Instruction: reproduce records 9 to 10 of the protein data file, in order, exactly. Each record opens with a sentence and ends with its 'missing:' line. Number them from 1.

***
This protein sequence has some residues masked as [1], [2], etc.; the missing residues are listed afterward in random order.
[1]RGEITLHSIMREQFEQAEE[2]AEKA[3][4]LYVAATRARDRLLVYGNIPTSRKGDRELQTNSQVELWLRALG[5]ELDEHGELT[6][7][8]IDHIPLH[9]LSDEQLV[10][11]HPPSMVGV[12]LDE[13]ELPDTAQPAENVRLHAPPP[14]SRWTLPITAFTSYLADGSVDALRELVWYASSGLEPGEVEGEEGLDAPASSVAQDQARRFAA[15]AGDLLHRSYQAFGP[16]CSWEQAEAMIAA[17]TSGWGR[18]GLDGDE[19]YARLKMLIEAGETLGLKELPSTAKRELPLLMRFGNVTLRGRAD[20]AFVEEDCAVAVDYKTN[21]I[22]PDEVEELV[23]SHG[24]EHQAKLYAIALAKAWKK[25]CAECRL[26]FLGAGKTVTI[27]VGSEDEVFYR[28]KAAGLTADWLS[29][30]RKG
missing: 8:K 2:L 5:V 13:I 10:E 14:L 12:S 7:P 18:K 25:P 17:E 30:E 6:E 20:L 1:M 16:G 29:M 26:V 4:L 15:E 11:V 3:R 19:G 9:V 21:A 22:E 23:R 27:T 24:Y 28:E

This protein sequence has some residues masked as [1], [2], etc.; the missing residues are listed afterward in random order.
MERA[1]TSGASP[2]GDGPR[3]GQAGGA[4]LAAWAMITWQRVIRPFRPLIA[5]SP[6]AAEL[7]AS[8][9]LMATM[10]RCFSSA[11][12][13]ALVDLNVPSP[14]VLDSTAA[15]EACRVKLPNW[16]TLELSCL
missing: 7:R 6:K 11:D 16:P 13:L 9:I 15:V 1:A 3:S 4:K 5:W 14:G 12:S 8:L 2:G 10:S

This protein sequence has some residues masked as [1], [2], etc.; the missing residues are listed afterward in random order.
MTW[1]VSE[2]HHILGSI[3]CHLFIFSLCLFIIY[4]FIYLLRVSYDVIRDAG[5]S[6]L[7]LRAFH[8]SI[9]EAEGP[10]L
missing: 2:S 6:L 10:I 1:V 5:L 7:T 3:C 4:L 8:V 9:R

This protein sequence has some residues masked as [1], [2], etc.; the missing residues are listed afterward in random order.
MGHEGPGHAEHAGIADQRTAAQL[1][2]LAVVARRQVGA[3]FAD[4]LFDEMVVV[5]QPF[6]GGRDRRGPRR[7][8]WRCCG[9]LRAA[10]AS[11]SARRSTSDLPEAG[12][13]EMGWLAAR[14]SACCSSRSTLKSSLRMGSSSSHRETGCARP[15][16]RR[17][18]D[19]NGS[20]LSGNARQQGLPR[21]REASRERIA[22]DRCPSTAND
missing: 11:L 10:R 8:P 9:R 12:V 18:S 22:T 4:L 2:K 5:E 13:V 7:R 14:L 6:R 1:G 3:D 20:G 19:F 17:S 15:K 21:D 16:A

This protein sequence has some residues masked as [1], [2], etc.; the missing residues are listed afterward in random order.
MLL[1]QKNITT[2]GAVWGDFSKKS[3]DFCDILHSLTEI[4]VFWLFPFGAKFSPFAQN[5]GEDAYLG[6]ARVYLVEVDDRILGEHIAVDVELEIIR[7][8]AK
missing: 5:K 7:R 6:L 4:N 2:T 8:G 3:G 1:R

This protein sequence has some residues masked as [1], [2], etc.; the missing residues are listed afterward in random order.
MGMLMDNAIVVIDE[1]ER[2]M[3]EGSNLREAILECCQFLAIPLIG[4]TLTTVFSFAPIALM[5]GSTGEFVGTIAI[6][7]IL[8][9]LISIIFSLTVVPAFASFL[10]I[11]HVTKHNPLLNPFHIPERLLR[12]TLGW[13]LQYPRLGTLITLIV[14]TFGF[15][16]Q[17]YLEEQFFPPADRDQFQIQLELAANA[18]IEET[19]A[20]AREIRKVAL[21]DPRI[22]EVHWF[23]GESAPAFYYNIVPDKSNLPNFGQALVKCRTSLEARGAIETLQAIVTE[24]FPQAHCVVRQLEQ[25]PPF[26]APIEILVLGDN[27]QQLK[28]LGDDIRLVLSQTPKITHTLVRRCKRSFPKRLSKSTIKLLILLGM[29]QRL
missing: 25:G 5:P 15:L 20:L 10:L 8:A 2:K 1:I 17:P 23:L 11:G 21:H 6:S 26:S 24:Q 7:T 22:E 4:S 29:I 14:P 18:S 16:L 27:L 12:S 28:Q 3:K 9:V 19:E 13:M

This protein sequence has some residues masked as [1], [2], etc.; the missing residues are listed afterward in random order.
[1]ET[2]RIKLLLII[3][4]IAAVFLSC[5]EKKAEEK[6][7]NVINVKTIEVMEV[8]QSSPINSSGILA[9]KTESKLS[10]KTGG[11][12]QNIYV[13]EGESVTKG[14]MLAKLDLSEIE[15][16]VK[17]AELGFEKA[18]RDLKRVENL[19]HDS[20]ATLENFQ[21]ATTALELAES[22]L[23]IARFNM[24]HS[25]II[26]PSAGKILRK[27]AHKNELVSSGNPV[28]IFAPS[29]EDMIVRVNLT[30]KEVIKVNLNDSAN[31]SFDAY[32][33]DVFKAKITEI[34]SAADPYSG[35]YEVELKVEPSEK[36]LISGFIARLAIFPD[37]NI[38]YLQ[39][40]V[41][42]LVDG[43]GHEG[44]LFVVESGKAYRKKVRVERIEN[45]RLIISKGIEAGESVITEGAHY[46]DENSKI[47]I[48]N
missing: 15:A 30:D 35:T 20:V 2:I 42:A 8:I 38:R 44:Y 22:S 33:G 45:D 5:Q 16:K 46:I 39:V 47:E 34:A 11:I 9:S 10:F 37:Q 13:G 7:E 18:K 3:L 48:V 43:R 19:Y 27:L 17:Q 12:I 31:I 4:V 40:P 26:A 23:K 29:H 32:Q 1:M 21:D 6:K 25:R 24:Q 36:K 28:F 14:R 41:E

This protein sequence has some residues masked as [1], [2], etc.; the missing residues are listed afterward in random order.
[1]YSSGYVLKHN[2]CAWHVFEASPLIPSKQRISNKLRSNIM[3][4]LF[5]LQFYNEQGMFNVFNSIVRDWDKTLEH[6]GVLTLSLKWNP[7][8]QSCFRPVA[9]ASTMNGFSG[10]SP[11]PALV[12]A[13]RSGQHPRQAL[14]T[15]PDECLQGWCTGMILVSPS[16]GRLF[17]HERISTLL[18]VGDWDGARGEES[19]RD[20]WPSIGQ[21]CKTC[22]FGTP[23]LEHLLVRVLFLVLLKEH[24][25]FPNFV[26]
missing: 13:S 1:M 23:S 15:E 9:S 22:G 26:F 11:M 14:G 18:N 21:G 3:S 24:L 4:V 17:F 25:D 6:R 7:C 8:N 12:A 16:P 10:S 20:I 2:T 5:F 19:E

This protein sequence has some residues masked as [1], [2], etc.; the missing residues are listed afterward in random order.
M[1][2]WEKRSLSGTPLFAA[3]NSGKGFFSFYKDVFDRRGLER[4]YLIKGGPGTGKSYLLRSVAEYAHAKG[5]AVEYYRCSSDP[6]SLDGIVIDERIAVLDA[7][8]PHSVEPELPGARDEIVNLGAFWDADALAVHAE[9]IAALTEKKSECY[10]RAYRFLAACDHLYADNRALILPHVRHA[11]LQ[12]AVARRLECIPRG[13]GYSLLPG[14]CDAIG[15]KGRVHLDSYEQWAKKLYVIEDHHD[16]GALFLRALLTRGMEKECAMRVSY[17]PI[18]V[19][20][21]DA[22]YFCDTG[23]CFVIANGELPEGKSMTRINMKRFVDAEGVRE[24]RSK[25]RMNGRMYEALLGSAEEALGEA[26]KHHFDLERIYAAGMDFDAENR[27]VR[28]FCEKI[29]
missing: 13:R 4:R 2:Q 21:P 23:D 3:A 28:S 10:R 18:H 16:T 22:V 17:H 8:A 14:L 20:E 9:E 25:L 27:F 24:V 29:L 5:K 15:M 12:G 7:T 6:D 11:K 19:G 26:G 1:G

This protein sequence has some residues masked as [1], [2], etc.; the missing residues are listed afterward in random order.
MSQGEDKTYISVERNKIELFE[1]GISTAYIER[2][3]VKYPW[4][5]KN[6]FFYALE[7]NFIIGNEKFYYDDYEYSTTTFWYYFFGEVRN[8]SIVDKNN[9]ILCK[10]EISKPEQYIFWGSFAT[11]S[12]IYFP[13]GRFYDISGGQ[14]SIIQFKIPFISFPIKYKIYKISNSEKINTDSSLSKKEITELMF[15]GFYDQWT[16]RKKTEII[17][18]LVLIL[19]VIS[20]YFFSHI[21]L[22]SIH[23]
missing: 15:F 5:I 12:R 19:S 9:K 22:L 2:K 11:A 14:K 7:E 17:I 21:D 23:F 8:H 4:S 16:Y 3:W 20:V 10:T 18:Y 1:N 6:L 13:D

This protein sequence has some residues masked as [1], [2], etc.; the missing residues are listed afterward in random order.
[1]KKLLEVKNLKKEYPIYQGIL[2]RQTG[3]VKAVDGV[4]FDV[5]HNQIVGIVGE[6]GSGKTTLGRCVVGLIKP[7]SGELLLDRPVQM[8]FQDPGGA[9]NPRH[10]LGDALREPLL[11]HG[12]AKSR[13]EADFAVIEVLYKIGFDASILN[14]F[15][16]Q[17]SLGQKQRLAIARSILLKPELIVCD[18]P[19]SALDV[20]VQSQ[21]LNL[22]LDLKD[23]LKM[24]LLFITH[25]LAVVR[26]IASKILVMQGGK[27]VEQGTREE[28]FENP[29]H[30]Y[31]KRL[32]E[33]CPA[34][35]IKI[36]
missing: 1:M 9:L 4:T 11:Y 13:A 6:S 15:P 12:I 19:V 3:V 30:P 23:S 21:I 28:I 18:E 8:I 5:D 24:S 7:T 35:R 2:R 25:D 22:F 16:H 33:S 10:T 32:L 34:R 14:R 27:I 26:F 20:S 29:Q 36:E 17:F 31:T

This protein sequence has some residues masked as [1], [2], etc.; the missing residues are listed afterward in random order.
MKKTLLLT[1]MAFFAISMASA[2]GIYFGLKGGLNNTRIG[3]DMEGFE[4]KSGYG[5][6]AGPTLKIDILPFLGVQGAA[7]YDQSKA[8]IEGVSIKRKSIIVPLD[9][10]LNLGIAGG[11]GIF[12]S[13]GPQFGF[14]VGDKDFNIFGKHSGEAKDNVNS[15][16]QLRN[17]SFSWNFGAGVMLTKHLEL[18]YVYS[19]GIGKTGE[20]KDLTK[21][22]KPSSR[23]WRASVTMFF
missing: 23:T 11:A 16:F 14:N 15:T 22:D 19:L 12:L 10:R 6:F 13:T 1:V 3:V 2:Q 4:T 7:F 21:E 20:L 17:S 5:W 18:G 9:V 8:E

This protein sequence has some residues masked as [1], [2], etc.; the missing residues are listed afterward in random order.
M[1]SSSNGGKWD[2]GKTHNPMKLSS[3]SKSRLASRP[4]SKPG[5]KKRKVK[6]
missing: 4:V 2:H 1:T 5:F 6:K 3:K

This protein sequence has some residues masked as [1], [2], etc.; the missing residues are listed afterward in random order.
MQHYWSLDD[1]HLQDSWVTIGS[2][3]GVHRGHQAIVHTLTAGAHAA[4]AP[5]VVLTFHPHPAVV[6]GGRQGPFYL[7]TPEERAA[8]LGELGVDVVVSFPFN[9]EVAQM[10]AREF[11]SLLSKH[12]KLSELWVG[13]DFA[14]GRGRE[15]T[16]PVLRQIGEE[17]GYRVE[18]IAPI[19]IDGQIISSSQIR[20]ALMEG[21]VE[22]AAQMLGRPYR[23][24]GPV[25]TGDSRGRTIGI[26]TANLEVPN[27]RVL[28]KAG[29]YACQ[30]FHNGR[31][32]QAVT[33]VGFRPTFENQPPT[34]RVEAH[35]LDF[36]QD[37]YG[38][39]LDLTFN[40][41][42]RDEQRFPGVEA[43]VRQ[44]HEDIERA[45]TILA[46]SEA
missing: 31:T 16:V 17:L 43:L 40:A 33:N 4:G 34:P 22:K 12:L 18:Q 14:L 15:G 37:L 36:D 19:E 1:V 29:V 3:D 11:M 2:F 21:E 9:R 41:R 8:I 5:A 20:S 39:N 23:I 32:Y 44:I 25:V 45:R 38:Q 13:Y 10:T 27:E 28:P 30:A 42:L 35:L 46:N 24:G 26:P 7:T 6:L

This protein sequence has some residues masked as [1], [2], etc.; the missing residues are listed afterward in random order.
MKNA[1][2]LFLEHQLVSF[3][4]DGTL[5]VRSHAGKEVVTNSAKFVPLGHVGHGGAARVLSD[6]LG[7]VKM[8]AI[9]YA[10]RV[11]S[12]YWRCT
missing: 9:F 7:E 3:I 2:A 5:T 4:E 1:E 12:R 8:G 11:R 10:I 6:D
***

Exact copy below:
This protein sequence has some residues masked as [1], [2], etc.; the missing residues are listed afterward in random order.
M[1][2]WEKRSLSGTPLFAA[3]NSGKGFFSFYKDVFDRRGLER[4]YLIKGGPGTGKSYLLRSVAEYAHAKG[5]AVEYYRCSSDP[6]SLDGIVIDERIAVLDA[7][8]PHSVEPELPGARDEIVNLGAFWDADALAVHAE[9]IAALTEKKSECY[10]RAYRFLAACDHLYADNRALILPHVRHA[11]LQ[12]AVARRLECIPRG[13]GYSLLPG[14]CDAIG[15]KGRVHLDSYEQWAKKLYVIEDHHD[16]GALFLRALLTRGMEKECAMRVSY[17]PI[18]V[19][20][21]DA[22]YFCDTG[23]CFVIANGELPEGKSMTRINMKRFVDAEGVRE[24]RSK[25]RMNGRMYEALLGSAEEALGEA[26]KHHFDLERIYAAGMDFDAENR[27]VR[28]FCEKI[29]
missing: 13:R 4:R 2:Q 21:P 23:D 3:A 28:S 10:R 18:H 16:T 22:V 17:H 8:A 14:L 20:E 9:E 25:L 27:F 24:V 29:L 5:K 15:M 12:G 7:T 6:D 11:K 19:G 26:G 1:G

This protein sequence has some residues masked as [1], [2], etc.; the missing residues are listed afterward in random order.
MSQGEDKTYISVERNKIELFE[1]GISTAYIER[2][3]VKYPW[4][5]KN[6]FFYALE[7]NFIIGNEKFYYDDYEYSTTTFWYYFFGEVRN[8]SIVDKNN[9]ILCK[10]EISKPEQYIFWGSFAT[11]S[12]IYFP[13]GRFYDISGGQ[14]SIIQFKIPFISFPIKYKIYKISNSEKINTDSSLSKKEITELMF[15]GFYDQWT[16]RKKTEII[17][18]LVLIL[19]VIS[20]YFFSHI[21]L[22]SIH[23]
missing: 15:F 5:I 12:R 19:S 9:K 22:L 2:K 11:A 14:K 7:E 17:I 21:D 23:F 8:H 4:S 16:Y 3:W 20:V 10:T 18:Y 1:N 6:L 13:D